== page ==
At a dinner party I attended several years ago, it was my great misfortune to be seated near a woman who wanted to know -- no, make that demanded to know -- what was so freakin' great about Citizen Kane. I politely attempted to explain why the movie was such an artistic breakthrough, how it continues to influence other movies and moviemakers, what technical and storytelling elements are so thrillingly impressive... and she didn't buy any of it. It all boiled down to this: She thought that it was a pretentious bore, and that anyone who thought otherwise was a pompous twit. Finally, I had to tell her -- again, politely -- that she had every right to her opinion, and we'd have to agree to disagree.
(It's an occupational hazard for film critics: Random encounters with folks who seem irrationally enraged by the possibility that they don't "get" something that other people do. As I have told several such aggressively opinionated people: "Look, I can't argue you into liking something you obviously don't.")
I was reminded of this unpleasant encounter while reading "The 30 Harshest Filmmaker-on-Filmmaker Insults In History," Jason Bailey's funny and fascinating piece for Flavorwire.com. Bailey catalogs some of the nastiest critiques, putdowns and bitchslaps ever aimed by one auteur at another. And No. 3 on his list is a scathing dismissal of Orson Wells in general and Citizen Kane in particular, offered by no less a luminary than -- are you ready for this? are you sitting down? -- Ingmar Bergman:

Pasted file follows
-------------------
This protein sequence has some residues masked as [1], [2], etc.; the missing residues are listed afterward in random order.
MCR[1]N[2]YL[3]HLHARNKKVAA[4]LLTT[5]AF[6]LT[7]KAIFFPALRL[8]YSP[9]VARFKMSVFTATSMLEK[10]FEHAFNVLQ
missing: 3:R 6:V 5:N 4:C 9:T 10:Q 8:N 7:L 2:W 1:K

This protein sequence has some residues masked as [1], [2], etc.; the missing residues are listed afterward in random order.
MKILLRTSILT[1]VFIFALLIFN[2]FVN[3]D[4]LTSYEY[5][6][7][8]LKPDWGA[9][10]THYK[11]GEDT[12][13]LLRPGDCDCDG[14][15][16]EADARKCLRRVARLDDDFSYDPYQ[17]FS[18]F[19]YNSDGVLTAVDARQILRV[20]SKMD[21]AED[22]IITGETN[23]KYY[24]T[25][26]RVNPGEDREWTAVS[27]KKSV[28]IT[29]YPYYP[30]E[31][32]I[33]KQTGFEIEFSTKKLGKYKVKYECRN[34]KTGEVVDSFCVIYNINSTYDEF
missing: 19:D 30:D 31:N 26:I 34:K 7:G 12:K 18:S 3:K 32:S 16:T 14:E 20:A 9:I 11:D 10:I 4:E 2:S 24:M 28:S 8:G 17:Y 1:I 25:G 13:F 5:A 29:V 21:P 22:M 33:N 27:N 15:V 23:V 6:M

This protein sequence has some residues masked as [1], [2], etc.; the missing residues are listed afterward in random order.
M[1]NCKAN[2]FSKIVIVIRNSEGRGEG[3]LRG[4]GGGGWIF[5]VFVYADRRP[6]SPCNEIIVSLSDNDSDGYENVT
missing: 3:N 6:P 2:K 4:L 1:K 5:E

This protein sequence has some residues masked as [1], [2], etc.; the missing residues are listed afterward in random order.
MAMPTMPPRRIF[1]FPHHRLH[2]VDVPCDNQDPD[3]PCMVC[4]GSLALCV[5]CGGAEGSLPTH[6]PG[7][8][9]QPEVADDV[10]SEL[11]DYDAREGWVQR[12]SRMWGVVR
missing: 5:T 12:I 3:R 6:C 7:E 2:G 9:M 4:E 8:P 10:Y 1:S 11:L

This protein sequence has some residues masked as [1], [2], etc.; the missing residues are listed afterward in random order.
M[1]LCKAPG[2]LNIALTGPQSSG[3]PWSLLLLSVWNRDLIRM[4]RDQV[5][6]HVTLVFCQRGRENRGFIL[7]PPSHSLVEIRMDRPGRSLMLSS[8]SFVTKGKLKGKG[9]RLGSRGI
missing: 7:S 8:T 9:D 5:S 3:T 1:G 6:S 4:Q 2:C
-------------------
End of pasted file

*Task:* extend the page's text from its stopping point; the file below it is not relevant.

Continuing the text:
“For me he’s just a hoax. It’s empty. It’s not interesting. It’s dead. Citizen Kane, which I have a copy of — is all the critics’ darling, always at the top of every poll taken, but I think it’s a total bore. Above all, the performances are worthless. The amount of respect that movie’s got is absolutely unbelievable.”
Ouch. Maybe I should have asked the lady at the dinner party if she liked The Seventh Seal or Wild Strawberries.
Elsewhere in the Flavorwire piece, Bailey quotes Francois Truffaut on Michelangelo Antonioni (described by Truffaut as “the only important director I have nothing good to say about"), Tyler Perry on Spike Lee ("Spike can go straight to hell!"), and Tim Burton on Kevin Smith (who, you will not be at all surprised to discover, responds in kind). And while I should be shamed to admit this -- indeed, it might even get my film reviewing license revoked -- I laughed out loud while noting that Bergman and Welles did agree on at least one thing: The films of Jean-Luc Godard are far short of unalloyed delights.
How many of these barbs were inspired by professional jealousy or private agendas? Who knows? After all, not every filmmaker is as honest as Norman Jewison, who once told me he “didn’t necessarily want to like” The 400 Blows when Francois Truffaut unveiled his first feature in 1959, “because I knew he had been a critic for Cahiers du Cinema, and there were a lot of things that I disagreed with him on. And when he said he was going to make a film, I said, ‘Here you are, you asshole. Now you’ll find out that it’s not so goddamn easy.’"
But then Jewison got a look at Truffaut's handiwork. "And he was brilliant," Jewison said, expressing equal measures of amusement and appreciation. "Totally brilliant.”
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